As a toxicologist, my major concerns with respect to GE crops are effects on human and animal health. We reviewed about 400 to 500 studies, starting from before genetically modified organisms were commercialized. Our general conclusion was that the GE crops tested were no more harmful than non-GE versions.
Many of these studies evaluated animals through their lives and then did histopathology and clinical chemistry workups on most of the animals’ organs. In almost every case, the range of changes they found, in animals fed GE and non-GE foods, were within normal ranges. Studies done on pigs were especially interesting because pigs are physiologically similar to humans in many ways. Many studies have been done, but they have not found significant differences between pigs fed GE and non-GE foods.
We also reviewed numerous human health studies. For example, we looked for associations between GE crops and the incidence of various types of cancer by reviewing epidemiological studies that were conducted by the National Institutes of Health. There is no obvious correlation or association between cancer incidence and the introduction of GE crops in the United States.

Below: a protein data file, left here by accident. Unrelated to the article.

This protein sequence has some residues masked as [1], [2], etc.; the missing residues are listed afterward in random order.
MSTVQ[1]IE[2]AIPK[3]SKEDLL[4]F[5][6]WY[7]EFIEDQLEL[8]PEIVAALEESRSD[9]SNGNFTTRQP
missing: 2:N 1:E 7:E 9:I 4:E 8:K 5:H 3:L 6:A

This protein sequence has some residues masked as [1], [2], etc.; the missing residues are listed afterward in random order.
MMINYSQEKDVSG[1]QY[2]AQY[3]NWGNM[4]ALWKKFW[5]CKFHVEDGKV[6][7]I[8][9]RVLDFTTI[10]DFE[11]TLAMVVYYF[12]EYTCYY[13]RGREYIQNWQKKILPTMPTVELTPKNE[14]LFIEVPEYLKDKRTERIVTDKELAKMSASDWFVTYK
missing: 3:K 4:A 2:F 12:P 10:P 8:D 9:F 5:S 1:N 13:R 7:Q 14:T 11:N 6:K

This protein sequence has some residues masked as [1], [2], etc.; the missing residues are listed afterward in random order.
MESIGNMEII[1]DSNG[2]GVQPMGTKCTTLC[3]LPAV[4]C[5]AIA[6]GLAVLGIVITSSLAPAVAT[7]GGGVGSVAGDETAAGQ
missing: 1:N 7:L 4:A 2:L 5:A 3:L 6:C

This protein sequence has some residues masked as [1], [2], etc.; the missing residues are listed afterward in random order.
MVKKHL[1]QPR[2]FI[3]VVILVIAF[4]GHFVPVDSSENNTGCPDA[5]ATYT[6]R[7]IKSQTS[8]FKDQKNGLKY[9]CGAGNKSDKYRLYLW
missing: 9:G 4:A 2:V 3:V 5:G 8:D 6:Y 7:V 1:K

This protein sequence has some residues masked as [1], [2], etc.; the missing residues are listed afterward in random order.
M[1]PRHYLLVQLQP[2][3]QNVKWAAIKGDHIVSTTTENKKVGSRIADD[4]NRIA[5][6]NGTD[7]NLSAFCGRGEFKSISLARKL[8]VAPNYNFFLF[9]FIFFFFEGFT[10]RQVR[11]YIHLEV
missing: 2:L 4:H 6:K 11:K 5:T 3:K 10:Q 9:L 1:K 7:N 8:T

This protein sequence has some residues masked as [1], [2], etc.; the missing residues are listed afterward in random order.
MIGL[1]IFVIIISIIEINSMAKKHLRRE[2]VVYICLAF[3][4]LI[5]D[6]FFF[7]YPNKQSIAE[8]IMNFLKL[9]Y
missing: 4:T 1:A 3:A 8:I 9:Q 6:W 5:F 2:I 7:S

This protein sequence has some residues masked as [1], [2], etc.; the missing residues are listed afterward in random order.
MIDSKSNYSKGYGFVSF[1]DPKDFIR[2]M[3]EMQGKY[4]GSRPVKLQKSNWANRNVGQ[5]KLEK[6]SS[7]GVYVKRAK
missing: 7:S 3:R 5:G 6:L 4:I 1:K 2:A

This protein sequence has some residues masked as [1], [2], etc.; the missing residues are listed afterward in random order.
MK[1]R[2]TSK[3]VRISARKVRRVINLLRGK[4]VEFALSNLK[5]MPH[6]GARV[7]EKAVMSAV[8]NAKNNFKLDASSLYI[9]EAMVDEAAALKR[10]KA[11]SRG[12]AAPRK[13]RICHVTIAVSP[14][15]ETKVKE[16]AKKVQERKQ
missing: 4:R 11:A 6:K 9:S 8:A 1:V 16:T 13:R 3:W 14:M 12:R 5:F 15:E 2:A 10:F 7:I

To look for connections with digestive diseases, especially celiac — an immune reaction to eating gluten, a protein found in wheat, barley and rye — we consulted a large database at the Mayo Clinic. Celiac disease is on the rise in the United States, but again, we found no discernible connection with the introduction of GE foods. It’s also on the rise in the United Kingdom, where people do not typically eat GE foods.
We recommend more public funding for follow-up studies in areas where early studies produced ambiguous results. This is often an issue in studies where the sample sizes are relatively small. We need public support to develop better toxicological methods in general, for both GE and non-GE foods. Our approach should be that if a food is novel, you test it. That’s how Canada regulates food, and it’s the approach that this report recommends. Test the product, not the process that created it.
I would like to see this report move the discussion away from polemics. It’s a living document. People should look at the website and contribute their ideas. Let’s have a discussion about these issues.